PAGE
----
March 13, 2013

Where the Jobs Are: North Dakota's Oil Boom

Roughneck Brian Waldner

Underlying northwestern North Dakota is a massive rock formation, referred to as the Bakken shale,

which holds an estimated 18 billion barrels of crude oil. When this resource was first discovered in 1951, recovering it was financially unfeasible because the oil was embedded in the stone. Then, around 2008, everything changed, and North Dakota boomed. New drilling technology called hydraulic fracturing, or "fracking," became widespread, and oil production took off. As of 2013, there are more than 200 active oil rigs in North Dakota, producing about 20 million barrels of oil every month -- nearly 60 percent of it shipped by rail, rather than pipeline. -- In Focus - The Atlantic [30 photos]

Roughneck Mike Lynch

Posted by gerardvanderleun at March 13, 2013 11:02 AM
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"It is impossible to speak in such a way that you cannot be misunderstood." -- Karl Popper N.B.: Comments are moderated and may not appear immediately. Comments that exceed the obscenity or stupidity limits will be either edited or expunged.

Abundant, reasonably priced energy is a must for a modern economy. The jobs in exploration, drilling, field development, refineries, pipelines, and distribution are all decent paying jobs. Economists have demonstrated that one good-paying job can create 5-8 more jobs. It's like the ripples from throwing a stone into a pond. The energy that is produced makes many other enterprises more efficient and creates more jobs and more wealth. Why can't progressives understand this?

Posted by: Jimmy J. at March 13, 2013 4:09 PM

Progressives in Norway do understand, and they have the largest sovereign wealth fund in the world to show for it, and no debt. American socialists do not have the same attitudes because they do not own the same political stake, or they would plunder natural resources with abandon, as their old Soviet friends did.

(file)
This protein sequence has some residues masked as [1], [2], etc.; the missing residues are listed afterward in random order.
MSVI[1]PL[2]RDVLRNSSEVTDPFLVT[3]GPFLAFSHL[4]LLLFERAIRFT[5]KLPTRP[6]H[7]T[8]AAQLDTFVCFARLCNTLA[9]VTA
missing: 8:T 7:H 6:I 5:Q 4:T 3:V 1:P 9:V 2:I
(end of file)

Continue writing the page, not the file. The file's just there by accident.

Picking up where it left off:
Posted by: james wilson at March 13, 2013 5:16 PM

It's definitely not just oil jobs. My boyfriend's nephew has a construction business in Utah. About a year and a half ago, he went from running two crews to one, then not enough work to keep things going and the bills paid. He went to North Dakota and did some construction work there. They need more housing. It was enough to keep his business going until things picked up in Utah. He's back home, running two crews again. His brother also has a construction business and he's still doing jobs in ND.

Posted by: Teri Pittman at March 14, 2013 11:31 AM

Teri, your anecdote illustrates my point. The oil jobs create all kinds of other jobs.

Not surprisingly, the oil jobs create jobs in other states where they make drilling tools, vehicles, compressors, steel, cement, etc., etc.

Economic activity that actually creates wealth (oil drilling, mining, farming, logging, manufacturing, construction, etc.) is what drives the service and financial industries. Without those wealth creators, which the Watermelons hate, the economy slows.

Posted by: Jimmy J. at March 14, 2013 4:17 PM

Dakota is becoming a major annoyance up here in Alberta, Canada. We're having a big energy boom too, with a gigantic labour shortage.

We used to be able to get some American workers up here, all the way from labour to senior engineers and executives. In Calgary I used to see many tradesman's trucks and vans with American names, addresses phone numbers and plates. No more.

Let folks know, if you want to travel and see something a bit different, we have work, tons of work.

Posted by: Fred Z at March 14, 2013 5:50 PM

There is no reason for a young, capable man not to be able to borrow a couple of hundred bucks to get to Dakota or south Texas and get an oil field job. If you show up sober and on time you'll be running a crew in a week.

Posted by: BradnSA at March 15, 2013 4:06 PM

BradnSA - Any idea what a 50 year old pencil pusher can do? Except selling a kidney, I mean...

Posted by: El Gordo at March 17, 2013 1:21 AM

A tooth (plural teeth) is a cheap, calcified, whitish order start in the jaws (or mouths) of many vertebrates and occupied to sever down food. Some animals, particularly carnivores, also partake of teeth in behalf of hunting or in place of defensive purposes. The roots of teeth are covered nearby gums. Teeth are not made of bone, but to a certain extent of multiple tissues of varying density and hardness.

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